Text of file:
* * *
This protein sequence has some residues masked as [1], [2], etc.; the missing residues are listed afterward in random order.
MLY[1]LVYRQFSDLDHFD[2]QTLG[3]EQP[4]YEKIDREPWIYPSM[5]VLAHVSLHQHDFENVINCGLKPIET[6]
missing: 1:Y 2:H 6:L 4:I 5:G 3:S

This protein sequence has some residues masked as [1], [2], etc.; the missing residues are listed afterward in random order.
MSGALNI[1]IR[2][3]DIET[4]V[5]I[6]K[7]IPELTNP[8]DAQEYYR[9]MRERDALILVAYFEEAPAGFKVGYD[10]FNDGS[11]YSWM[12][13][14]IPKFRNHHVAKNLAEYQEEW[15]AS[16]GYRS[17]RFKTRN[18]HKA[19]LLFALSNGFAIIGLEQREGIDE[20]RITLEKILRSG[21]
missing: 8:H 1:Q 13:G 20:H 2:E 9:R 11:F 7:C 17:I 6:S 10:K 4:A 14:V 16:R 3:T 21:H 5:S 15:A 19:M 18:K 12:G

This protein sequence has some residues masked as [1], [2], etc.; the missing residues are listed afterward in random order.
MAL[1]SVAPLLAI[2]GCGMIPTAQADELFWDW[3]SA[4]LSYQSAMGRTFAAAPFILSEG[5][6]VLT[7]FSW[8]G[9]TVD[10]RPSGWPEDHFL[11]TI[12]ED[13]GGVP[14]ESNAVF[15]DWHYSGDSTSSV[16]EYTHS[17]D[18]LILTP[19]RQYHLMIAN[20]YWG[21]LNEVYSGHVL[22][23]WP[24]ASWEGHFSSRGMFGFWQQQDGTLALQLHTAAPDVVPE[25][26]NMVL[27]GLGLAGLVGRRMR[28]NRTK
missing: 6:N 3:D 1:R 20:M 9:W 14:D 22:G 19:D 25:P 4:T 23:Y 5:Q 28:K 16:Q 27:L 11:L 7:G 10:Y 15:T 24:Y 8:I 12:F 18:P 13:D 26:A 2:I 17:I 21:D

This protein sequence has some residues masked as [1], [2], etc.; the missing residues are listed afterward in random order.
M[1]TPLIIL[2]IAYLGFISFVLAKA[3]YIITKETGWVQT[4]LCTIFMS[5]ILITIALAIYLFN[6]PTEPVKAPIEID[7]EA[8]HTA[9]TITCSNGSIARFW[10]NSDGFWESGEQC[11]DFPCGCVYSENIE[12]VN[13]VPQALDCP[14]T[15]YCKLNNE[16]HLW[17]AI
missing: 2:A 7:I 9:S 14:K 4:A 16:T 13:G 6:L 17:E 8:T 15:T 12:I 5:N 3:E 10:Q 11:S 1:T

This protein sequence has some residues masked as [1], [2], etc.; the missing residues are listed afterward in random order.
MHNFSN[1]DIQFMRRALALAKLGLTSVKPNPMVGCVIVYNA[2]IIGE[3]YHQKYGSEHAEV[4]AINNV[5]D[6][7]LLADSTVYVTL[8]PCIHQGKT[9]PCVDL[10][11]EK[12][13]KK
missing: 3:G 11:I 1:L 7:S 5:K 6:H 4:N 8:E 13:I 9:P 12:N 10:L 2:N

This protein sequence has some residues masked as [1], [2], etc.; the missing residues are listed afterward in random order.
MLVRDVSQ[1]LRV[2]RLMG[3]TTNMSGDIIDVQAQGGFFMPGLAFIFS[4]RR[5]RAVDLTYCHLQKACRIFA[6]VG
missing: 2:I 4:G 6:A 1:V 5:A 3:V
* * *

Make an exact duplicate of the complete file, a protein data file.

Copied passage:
This protein sequence has some residues masked as [1], [2], etc.; the missing residues are listed afterward in random order.
MLY[1]LVYRQFSDLDHFD[2]QTLG[3]EQP[4]YEKIDREPWIYPSM[5]VLAHVSLHQHDFENVINCGLKPIET[6]
missing: 1:Y 2:H 6:L 4:I 5:G 3:S

This protein sequence has some residues masked as [1], [2], etc.; the missing residues are listed afterward in random order.
MSGALNI[1]IR[2][3]DIET[4]V[5]I[6]K[7]IPELTNP[8]DAQEYYR[9]MRERDALILVAYFEEAPAGFKVGYD[10]FNDGS[11]YSWM[12][13][14]IPKFRNHHVAKNLAEYQEEW[15]AS[16]GYRS[17]RFKTRN[18]HKA[19]LLFALSNGFAIIGLEQREGIDE[20]RITLEKILRSG[21]
missing: 8:H 1:Q 13:G 20:H 2:E 9:R 11:F 7:C 17:I 6:S 10:K 4:A 14:V 16:R 3:T 21:H 5:S 15:A 19:M 18:K 12:G

This protein sequence has some residues masked as [1], [2], etc.; the missing residues are listed afterward in random order.
MAL[1]SVAPLLAI[2]GCGMIPTAQADELFWDW[3]SA[4]LSYQSAMGRTFAAAPFILSEG[5][6]VLT[7]FSW[8]G[9]TVD[10]RPSGWPEDHFL[11]TI[12]ED[13]GGVP[14]ESNAVF[15]DWHYSGDSTSSV[16]EYTHS[17]D[18]LILTP[19]RQYHLMIAN[20]YWG[21]LNEVYSGHVL[22][23]WP[24]ASWEGHFSSRGMFGFWQQQDGTLALQLHTAAPDVVPE[25][26]NMVL[27]GLGLAGLVGRRMR[28]NRTK
missing: 6:N 3:D 1:R 20:M 9:W 14:D 22:G 19:D 25:P 4:T 23:Y 5:Q 28:K 16:Q 27:L 11:L 7:G 10:Y 15:T 24:Y 8:I 12:F 18:P 13:D 26:A 2:I 17:I 21:D

This protein sequence has some residues masked as [1], [2], etc.; the missing residues are listed afterward in random order.
M[1]TPLIIL[2]IAYLGFISFVLAKA[3]YIITKETGWVQT[4]LCTIFMS[5]ILITIALAIYLFN[6]PTEPVKAPIEID[7]EA[8]HTA[9]TITCSNGSIARFW[10]NSDGFWESGEQC[11]DFPCGCVYSENIE[12]VN[13]VPQALDCP[14]T[15]YCKLNNE[16]HLW[17]AI
missing: 2:A 7:I 9:S 14:K 4:A 16:T 13:G 6:L 17:E 8:T 15:T 12:I 5:N 3:E 10:Q 11:S 1:T

This protein sequence has some residues masked as [1], [2], etc.; the missing residues are listed afterward in random order.
MHNFSN[1]DIQFMRRALALAKLGLTSVKPNPMVGCVIVYNA[2]IIGE[3]YHQKYGSEHAEV[4]AINNV[5]D[6][7]LLADSTVYVTL[8]PCIHQGKT[9]PCVDL[10][11]EK[12][13]KK
missing: 3:G 11:I 1:L 7:S 5:K 6:H 4:N 8:E 13:I 9:P 12:N 10:L 2:N

This protein sequence has some residues masked as [1], [2], etc.; the missing residues are listed afterward in random order.
MLVRDVSQ[1]LRV[2]RLMG[3]TTNMSGDIIDVQAQGGFFMPGLAFIFS[4]RR[5]RAVDLTYCHLQKACRIFA[6]VG
missing: 2:I 4:G 6:A 1:V 5:A 3:V